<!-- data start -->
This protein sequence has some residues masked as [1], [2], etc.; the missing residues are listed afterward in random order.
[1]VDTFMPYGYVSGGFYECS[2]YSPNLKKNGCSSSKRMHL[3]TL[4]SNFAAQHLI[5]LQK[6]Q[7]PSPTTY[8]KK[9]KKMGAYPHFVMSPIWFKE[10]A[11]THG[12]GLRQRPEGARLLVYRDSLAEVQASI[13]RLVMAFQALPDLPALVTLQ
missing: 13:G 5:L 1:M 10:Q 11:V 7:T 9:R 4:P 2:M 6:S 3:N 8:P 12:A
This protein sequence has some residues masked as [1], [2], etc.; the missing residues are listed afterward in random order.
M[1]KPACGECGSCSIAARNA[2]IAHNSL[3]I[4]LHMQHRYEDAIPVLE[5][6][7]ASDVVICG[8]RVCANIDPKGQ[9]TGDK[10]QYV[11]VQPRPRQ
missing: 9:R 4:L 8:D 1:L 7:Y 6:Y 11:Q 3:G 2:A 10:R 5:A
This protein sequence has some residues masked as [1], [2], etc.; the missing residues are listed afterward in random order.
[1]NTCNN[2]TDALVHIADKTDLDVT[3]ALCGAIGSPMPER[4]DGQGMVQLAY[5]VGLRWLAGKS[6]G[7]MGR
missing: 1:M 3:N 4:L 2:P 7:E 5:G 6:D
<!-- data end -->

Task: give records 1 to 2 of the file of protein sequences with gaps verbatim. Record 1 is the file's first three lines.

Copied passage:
This protein sequence has some residues masked as [1], [2], etc.; the missing residues are listed afterward in random order.
[1]VDTFMPYGYVSGGFYECS[2]YSPNLKKNGCSSSKRMHL[3]TL[4]SNFAAQHLI[5]LQK[6]Q[7]PSPTTY[8]KK[9]KKMGAYPHFVMSPIWFKE[10]A[11]THG[12]GLRQRPEGARLLVYRDSLAEVQASI[13]RLVMAFQALPDLPALVTLQ
missing: 13:G 5:L 1:M 10:Q 11:V 7:T 9:R 4:P 2:M 6:S 3:N 8:P 12:A
This protein sequence has some residues masked as [1], [2], etc.; the missing residues are listed afterward in random order.
M[1]KPACGECGSCSIAARNA[2]IAHNSL[3]I[4]LHMQHRYEDAIPVLE[5][6][7]ASDVVICG[8]RVCANIDPKGQ[9]TGDK[10]QYV[11]VQPRPRQ
missing: 9:R 4:L 8:D 1:L 7:Y 6:Y 11:Q 3:G 2:A 10:R 5:A